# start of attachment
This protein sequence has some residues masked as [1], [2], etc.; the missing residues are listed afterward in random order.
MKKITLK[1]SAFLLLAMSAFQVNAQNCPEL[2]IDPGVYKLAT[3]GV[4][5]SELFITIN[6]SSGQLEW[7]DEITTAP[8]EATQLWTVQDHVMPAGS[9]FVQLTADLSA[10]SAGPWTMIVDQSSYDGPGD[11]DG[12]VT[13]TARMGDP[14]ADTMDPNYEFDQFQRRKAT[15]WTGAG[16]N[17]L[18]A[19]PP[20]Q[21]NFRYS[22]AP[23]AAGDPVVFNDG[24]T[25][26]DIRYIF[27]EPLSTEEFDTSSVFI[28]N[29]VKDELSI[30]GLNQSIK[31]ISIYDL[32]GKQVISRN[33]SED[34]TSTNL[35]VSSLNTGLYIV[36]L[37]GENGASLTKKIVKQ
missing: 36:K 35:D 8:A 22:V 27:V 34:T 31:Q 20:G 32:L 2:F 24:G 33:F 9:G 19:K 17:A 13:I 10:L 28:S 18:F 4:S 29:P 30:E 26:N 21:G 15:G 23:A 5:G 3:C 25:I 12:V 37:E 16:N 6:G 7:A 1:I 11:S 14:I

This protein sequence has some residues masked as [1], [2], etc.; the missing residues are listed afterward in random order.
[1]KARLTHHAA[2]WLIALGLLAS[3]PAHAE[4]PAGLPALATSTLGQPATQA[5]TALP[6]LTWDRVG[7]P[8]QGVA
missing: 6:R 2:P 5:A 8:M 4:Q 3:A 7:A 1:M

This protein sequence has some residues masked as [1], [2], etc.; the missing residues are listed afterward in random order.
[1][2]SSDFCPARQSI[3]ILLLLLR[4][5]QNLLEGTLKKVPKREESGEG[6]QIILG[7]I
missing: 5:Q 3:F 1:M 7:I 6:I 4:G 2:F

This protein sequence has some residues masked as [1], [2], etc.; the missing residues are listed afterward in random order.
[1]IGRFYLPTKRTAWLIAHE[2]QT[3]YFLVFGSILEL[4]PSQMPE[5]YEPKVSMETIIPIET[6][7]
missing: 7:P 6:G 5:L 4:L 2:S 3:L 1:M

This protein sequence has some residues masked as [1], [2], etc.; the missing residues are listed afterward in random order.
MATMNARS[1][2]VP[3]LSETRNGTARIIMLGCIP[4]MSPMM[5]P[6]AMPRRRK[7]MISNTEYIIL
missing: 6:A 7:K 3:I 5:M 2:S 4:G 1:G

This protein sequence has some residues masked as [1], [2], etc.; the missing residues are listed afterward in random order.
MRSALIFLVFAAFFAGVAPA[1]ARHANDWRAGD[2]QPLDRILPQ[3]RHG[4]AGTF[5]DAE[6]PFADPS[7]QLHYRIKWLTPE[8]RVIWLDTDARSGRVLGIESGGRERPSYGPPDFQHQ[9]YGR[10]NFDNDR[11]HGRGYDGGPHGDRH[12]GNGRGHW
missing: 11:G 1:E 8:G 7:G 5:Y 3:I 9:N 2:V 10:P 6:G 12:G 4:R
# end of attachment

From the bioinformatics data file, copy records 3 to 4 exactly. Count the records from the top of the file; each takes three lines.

This protein sequence has some residues masked as [1], [2], etc.; the missing residues are listed afterward in random order.
[1][2]SSDFCPARQSI[3]ILLLLLR[4][5]QNLLEGTLKKVPKREESGEG[6]QIILG[7]I
missing: 5:Q 3:F 1:M 7:I 6:I 4:G 2:F

This protein sequence has some residues masked as [1], [2], etc.; the missing residues are listed afterward in random order.
[1]IGRFYLPTKRTAWLIAHE[2]QT[3]YFLVFGSILEL[4]PSQMPE[5]YEPKVSMETIIPIET[6][7]
missing: 7:P 6:G 5:L 4:L 2:S 3:L 1:M